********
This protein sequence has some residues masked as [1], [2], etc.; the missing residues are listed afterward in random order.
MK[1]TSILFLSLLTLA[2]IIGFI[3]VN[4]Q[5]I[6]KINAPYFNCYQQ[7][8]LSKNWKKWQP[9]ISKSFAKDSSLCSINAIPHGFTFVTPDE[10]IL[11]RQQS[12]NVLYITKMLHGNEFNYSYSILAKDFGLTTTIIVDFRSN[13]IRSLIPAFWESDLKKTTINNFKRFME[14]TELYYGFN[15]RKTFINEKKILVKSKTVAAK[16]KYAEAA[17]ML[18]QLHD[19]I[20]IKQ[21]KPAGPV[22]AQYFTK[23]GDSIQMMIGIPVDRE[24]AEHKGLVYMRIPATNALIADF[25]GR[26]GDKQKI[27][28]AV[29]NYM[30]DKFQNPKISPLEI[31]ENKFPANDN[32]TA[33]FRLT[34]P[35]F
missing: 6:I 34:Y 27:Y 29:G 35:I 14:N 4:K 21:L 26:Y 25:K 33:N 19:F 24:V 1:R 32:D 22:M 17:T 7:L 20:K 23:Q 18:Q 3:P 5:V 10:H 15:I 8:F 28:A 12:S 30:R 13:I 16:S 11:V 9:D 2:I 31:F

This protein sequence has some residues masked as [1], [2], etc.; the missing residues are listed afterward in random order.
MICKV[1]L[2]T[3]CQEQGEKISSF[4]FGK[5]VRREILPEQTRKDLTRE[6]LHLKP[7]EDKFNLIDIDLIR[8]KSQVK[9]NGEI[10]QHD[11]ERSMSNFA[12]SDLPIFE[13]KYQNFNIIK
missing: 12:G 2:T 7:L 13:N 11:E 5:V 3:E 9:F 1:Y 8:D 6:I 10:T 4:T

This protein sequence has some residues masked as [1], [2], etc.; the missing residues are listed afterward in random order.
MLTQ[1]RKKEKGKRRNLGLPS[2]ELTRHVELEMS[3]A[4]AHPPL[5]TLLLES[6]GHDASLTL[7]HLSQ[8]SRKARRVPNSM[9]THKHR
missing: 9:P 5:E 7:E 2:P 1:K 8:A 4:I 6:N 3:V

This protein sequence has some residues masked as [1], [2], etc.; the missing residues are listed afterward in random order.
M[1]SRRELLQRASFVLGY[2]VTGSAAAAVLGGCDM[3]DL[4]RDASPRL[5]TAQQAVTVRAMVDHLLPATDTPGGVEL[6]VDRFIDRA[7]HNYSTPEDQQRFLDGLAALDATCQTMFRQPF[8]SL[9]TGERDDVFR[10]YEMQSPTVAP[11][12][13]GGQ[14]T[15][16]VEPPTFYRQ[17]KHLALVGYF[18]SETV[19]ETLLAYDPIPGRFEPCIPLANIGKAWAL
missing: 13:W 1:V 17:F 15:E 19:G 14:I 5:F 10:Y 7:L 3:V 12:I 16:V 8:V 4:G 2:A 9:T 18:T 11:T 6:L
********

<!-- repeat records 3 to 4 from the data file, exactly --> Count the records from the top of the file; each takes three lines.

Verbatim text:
This protein sequence has some residues masked as [1], [2], etc.; the missing residues are listed afterward in random order.
MLTQ[1]RKKEKGKRRNLGLPS[2]ELTRHVELEMS[3]A[4]AHPPL[5]TLLLES[6]GHDASLTL[7]HLSQ[8]SRKARRVPNSM[9]THKHR
missing: 9:P 5:E 7:E 2:P 1:K 8:A 4:I 6:N 3:V

This protein sequence has some residues masked as [1], [2], etc.; the missing residues are listed afterward in random order.
M[1]SRRELLQRASFVLGY[2]VTGSAAAAVLGGCDM[3]DL[4]RDASPRL[5]TAQQAVTVRAMVDHLLPATDTPGGVEL[6]VDRFIDRA[7]HNYSTPEDQQRFLDGLAALDATCQTMFRQPF[8]SL[9]TGERDDVFR[10]YEMQSPTVAP[11][12][13]GGQ[14]T[15][16]VEPPTFYRQ[17]KHLALVGYF[18]SETV[19]ETLLAYDPIPGRFEPCIPLANIGKAWAL
missing: 13:W 1:V 17:F 15:E 19:G 14:I 5:F 10:Y 7:L 3:V 12:I 16:V 8:V 4:G 2:A 9:T 18:T 11:T 6:L